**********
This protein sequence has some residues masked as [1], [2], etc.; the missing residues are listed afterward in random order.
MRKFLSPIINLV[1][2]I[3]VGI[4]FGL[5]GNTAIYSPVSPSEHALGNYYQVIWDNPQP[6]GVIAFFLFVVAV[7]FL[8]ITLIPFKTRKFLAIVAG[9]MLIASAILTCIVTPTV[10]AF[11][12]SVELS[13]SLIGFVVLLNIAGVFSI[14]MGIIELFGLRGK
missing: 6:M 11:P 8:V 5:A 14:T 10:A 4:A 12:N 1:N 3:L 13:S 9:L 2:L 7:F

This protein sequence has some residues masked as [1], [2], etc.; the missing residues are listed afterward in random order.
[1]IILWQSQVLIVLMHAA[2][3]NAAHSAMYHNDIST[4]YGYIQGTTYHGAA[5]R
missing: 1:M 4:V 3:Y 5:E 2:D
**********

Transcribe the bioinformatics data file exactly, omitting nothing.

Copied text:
This protein sequence has some residues masked as [1], [2], etc.; the missing residues are listed afterward in random order.
MRKFLSPIINLV[1][2]I[3]VGI[4]FGL[5]GNTAIYSPVSPSEHALGNYYQVIWDNPQP[6]GVIAFFLFVVAV[7]FL[8]ITLIPFKTRKFLAIVAG[9]MLIASAILTCIVTPTV[10]AF[11][12]SVELS[13]SLIGFVVLLNIAGVFSI[14]MGIIELFGLRGK
missing: 6:M 11:P 8:V 5:A 14:T 10:A 4:A 12:N 1:N 3:L 13:S 9:L 2:L 7:F

This protein sequence has some residues masked as [1], [2], etc.; the missing residues are listed afterward in random order.
[1]IILWQSQVLIVLMHAA[2][3]NAAHSAMYHNDIST[4]YGYIQGTTYHGAA[5]R
missing: 1:M 4:V 3:Y 5:E 2:D